Wednesday, April 12, 2018


Content is important, the message is important, but most important is establishing the habit of releasing a show consistently.  This is not my strength, even though I have given myself every tool to do so.  Even though my studio is in disarray, I'm forcing myself to do a show.  



I think within 20 years, local and network newscasts like we see on TV at 6 and 11pm will be a thing of the past, which I find sad because those are actual newscasts.  Cable news will be more outrageous, and even more aligned to people having their own facts.  I lay the blame for the divisive nature of our politics and culture at the feet of the political blogosphere and cable news.  100 percent.  If I could wave a magic wand and bring back Ed Murrow to kick the heads of the cable news networks square in the balls, I would.  

I think we will consume news on demand, I think voice assistants (like Alexa or Google or Siri) will deliver it.  The real revolution over the next 10 to 20 years is going to be how well voice assistants integrate into our lives, AND how small we can make the tech that delivers it.  Today, I can take just my watch and my Airpods and have a connection to Siri, and to my music.  I think eventually I'll have complete access within 5 years with just those two devices, and then it's just a matter of making it smaller, like a ring.  The obstacle to that is power management, of course.  

I grew up watching Star Trek, and later devouring cyberpunk fiction.  My vision for the future and how I interact with technology, and how I consume content with that technology is biased towards those stories.  I want the option of a screen, not the necessity of one.  I want to verbally communicate with my tech, and have it communicate with me in natural language.  I even want it to be able to anticipate what I need based on some contextual clues.

Of course, there will still be times when a screen is unavoidable, and I haven't given thought to what that would look like, but I'd love to see it integrated with something else that i carry.  Glasses?  Maybe an embedded display on a lens?  So I can read your power level?  

Too much?



I got sucked into reading a series about marketing yourself as a personal brand.  I don't deny that gaining a reputation for something is important...I just haven't a clue what that is for me, and that's hitting the niche thing again.  I just don't believe you have to nail yourself down to a particular niche in order to be an authority, or even remotely entertaining.  I have many interests.  Why should I pick one?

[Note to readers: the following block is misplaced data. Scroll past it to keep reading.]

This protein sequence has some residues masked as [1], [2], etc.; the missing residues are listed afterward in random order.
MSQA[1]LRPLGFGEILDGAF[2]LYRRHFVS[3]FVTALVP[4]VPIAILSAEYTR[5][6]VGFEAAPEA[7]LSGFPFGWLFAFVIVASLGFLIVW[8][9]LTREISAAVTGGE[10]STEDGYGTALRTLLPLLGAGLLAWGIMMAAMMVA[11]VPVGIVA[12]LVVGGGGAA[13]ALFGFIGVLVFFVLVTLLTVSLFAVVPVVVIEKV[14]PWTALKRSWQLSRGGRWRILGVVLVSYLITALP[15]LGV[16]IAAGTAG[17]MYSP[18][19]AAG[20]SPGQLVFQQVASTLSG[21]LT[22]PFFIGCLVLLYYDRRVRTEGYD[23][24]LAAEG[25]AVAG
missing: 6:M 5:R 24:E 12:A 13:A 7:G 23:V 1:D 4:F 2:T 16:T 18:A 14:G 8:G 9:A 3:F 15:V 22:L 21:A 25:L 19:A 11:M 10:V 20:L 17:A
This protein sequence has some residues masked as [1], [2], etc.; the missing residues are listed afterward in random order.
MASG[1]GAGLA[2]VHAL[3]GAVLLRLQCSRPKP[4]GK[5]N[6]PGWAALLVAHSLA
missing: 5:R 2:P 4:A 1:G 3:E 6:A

I hate marketing and promotion.  I'm not good at it, I never have been.  I'd much rather say something simple like, "Hey, I made a thing for you, it's about [insert here].  Let me know what you think."  Then, I'll get on with the next thing I want to make.  In a perfect world (yes, I know), my content IS the marketing.  The advertisement for what I what I do.  

The downside to that, is that to do that correctly you have to never stop pumping out content. So, if I want to do that, I have a lot of work to do, and a lot of time to manage in order to do it. The weird thing is, I'm more excited about just carpet bombing the joint with content than I am stopping to talk about the content I made.  The way I see it, if you like what I make--really like it--you'll tell people.  

So, let's see how I can work that out.  Like they say, "Watch This Space."  



You may not like Rachel, and frankly I don't care.  I like Rachel.  To my mind, she is the best host on cable news prime time.  Yes, she's snarky.  But she does more prep and gives more background on what she covers than the next three hosts combined.   



Radio still has a dominant hold on American's ears, but podcasting has something radio can't have:  Time, and some amount of editorial freedom.  I'm very happy to see that high schools are starting to incorporate making podcasts about topics into their journalism curriculum.  J-Pods (my name for them) have been an emerging trend since Serial proved you could do long form stories, Shows like Up First are great quick shots to cover the day's news, and Left Right and Center are well made talking heads shows without the vitriol.  I hope this trend continues and flourishes.  



With as much e-waste as we serve up, I like this idea.  I may get a set of these and report back.  



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